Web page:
Address School of Life Sciences, Westville Campus, University of KwaZulu-Natal, Durban, South Africa; schoemanc(at)ukzn.ac.za
Corporate Author Thesis
Publisher Wiley Place of Publication Editor
Language English Summary Language English Original Title
Series Editor Series Title Abbreviated Series Title
Series Volume Series Issue Edition
ISSN 1367-9430 ISBN Medium
Area Expedition Conference
Notes Approved no
Call Number IDA @ john @ Serial (down) 1223
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Author Davies, T.W.; Duffy, J.P.; Bennie, J.; Gaston, K.J.
Title Stemming the Tide of Light Pollution Encroaching into Marine Protected Areas: Light pollution in marine protected areas Type Journal Article
Year 2015 Publication Conservation Letters Abbreviated Journal Conservation Lett.
Volume 9 Issue 3 Pages 164–171
Keywords Animals; Anthropogenic disturbance; artificial light; marine ecosystems; marine protected areas; pollution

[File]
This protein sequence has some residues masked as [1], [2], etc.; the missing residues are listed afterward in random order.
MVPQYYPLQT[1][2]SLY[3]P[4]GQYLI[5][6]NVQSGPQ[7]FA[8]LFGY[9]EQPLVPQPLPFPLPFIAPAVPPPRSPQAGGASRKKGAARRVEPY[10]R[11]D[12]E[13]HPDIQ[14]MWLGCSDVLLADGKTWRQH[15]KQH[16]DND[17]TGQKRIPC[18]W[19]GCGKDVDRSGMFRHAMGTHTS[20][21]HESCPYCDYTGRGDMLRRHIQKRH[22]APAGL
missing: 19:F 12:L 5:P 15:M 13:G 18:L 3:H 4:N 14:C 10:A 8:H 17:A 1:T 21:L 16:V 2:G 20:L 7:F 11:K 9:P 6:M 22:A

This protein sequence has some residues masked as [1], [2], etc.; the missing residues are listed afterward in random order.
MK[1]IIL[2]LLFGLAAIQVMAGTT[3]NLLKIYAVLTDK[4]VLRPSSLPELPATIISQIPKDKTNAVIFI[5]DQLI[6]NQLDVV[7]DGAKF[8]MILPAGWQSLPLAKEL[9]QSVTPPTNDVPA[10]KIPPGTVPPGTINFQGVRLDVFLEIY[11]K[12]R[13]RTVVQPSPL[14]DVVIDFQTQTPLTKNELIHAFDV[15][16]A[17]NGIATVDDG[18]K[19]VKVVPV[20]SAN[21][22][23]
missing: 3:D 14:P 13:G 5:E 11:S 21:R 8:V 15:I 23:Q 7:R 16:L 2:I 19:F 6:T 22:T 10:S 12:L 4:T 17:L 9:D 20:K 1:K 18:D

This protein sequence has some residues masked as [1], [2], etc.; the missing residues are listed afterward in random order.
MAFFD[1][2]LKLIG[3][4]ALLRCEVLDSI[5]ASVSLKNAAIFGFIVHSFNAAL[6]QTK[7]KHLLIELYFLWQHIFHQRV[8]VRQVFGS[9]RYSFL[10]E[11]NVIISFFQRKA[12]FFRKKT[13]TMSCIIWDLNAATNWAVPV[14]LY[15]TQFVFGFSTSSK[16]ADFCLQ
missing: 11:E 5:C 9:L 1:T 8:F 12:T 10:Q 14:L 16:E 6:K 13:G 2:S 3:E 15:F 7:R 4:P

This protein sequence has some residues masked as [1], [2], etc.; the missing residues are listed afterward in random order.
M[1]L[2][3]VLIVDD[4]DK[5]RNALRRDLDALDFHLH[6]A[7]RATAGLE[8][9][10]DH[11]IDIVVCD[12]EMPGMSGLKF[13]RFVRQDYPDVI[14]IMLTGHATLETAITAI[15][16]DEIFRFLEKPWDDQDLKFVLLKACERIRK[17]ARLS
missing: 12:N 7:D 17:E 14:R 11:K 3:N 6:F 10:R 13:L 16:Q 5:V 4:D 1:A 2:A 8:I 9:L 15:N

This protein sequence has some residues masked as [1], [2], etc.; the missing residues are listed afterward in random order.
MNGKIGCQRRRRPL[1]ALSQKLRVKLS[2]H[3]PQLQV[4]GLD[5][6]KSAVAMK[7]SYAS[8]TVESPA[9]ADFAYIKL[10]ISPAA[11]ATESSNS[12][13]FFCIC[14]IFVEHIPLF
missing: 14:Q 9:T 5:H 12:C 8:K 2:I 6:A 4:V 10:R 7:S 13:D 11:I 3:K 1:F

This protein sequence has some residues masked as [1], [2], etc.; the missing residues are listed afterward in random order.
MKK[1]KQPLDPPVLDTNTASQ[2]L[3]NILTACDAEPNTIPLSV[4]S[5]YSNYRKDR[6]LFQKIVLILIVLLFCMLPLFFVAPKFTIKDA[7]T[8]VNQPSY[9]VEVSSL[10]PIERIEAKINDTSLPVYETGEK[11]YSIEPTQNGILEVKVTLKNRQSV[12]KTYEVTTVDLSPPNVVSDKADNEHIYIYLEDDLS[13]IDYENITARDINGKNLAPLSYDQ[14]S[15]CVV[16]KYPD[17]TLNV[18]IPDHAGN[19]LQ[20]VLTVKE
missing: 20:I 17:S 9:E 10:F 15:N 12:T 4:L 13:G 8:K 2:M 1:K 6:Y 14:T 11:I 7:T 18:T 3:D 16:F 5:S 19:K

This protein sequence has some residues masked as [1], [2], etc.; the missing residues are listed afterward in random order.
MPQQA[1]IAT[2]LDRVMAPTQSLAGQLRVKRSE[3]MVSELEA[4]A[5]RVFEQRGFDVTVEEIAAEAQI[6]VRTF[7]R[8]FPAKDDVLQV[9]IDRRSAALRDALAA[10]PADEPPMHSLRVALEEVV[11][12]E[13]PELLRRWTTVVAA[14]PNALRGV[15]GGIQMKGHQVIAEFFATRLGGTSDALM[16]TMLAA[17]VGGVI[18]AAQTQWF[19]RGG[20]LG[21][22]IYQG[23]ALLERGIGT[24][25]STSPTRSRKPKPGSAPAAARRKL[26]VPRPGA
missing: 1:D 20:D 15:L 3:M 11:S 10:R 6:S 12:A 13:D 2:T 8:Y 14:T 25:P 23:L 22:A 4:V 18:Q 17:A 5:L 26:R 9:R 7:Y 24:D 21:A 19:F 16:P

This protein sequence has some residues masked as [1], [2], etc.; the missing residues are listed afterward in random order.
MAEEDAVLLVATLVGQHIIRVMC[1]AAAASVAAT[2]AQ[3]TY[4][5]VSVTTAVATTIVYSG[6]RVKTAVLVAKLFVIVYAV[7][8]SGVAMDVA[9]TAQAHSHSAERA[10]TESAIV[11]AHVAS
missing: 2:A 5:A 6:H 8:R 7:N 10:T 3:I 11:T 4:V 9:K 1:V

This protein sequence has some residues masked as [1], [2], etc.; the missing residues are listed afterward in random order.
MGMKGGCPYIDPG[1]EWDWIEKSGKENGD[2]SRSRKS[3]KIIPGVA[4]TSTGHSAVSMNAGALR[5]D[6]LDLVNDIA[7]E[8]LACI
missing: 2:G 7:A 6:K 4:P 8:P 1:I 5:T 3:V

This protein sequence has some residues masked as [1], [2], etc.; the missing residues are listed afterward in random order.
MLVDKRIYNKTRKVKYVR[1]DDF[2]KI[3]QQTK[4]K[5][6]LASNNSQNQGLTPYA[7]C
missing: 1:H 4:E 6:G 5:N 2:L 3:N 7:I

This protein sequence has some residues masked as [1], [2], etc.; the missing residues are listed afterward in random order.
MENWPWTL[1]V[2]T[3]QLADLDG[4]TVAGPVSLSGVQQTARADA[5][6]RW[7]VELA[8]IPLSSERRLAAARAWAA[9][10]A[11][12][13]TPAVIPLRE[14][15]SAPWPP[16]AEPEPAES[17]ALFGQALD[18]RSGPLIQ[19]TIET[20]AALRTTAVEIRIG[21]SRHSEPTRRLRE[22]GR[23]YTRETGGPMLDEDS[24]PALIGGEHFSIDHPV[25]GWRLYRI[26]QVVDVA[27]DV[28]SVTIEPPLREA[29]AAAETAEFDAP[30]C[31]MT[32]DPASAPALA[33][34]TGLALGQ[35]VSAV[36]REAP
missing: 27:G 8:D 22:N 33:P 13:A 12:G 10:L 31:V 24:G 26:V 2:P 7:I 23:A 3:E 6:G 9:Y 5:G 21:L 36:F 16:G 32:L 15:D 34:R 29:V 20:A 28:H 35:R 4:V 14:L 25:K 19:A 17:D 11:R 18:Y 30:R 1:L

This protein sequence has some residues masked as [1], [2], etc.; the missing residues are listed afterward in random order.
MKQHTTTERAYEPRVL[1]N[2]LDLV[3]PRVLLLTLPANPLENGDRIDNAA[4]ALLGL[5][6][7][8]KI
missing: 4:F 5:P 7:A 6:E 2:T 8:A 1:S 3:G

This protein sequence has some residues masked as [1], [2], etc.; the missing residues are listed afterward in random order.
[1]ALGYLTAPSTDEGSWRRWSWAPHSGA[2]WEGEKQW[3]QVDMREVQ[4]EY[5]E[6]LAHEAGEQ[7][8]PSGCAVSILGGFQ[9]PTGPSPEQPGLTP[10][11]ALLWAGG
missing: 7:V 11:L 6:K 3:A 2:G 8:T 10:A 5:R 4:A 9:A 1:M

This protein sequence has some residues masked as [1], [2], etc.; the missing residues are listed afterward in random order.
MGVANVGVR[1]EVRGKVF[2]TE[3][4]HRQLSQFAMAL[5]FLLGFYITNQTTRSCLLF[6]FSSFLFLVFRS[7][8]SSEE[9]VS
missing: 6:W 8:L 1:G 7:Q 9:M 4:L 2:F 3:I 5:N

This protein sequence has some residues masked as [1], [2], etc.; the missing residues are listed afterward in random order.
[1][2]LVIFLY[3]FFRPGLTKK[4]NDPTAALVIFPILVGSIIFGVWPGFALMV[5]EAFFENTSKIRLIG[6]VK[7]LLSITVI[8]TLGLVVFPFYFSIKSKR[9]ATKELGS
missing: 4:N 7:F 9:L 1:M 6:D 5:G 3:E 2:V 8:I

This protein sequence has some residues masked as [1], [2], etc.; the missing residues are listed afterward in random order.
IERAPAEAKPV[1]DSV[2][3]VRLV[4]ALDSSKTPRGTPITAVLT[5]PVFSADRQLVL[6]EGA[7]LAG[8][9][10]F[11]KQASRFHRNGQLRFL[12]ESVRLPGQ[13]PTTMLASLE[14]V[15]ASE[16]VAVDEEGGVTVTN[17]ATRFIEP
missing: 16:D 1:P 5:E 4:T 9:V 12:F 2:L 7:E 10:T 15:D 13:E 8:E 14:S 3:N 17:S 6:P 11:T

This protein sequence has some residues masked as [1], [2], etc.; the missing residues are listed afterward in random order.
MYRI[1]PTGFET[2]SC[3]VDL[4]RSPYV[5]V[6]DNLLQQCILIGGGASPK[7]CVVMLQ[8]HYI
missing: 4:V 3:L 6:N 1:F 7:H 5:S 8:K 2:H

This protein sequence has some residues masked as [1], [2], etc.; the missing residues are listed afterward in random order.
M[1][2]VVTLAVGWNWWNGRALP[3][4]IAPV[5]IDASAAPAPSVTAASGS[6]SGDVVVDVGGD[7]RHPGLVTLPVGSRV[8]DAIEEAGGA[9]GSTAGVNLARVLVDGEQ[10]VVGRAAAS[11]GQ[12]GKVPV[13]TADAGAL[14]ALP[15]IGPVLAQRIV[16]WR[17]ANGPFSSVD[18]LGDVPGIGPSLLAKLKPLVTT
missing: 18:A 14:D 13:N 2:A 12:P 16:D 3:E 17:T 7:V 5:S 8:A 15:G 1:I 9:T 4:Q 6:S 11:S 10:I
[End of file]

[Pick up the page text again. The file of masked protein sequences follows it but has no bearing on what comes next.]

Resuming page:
Abstract Many marine ecosystems are shaped by regimes of natural light guiding the behavior of their constituent species. As evidenced from terrestrial systems, the global introduction of nighttime lighting is likely influencing these behaviors, restructuring marine ecosystems, and compromising the services they provide. Yet the extent to which marine habitats are exposed to artificial light at night is unknown. We quantified nighttime artificial light across the world's network of marine protected areas (MPAs). Artificial light is widespread and increasing in a large percentage of MPAs. While increases are more common among MPAs associated with human activity, artificial light is encroaching into a large proportion of even those marine habitats protected with the strongest legislative designations. Given the current lack of statutory tools, we propose that allocating “Marine Dark Sky Park” status to MPAs will help incentivize responsible authorities to hold back the advance of artificial light.
Address University of Exeter, Penryn Campus, Penryn, Cornwall TR10 9FE, UK. Thomas.Davies(at)exeter.ac.uk
Corporate Author Thesis
Publisher Wiley Place of Publication Editor
Language English Summary Language English Original Title
Series Editor Series Title Abbreviated Series Title
Series Volume Series Issue Edition
ISSN 1755263X ISBN Medium
Area Expedition Conference
Notes Approved no
Call Number IDA @ john @ Serial (down) 1222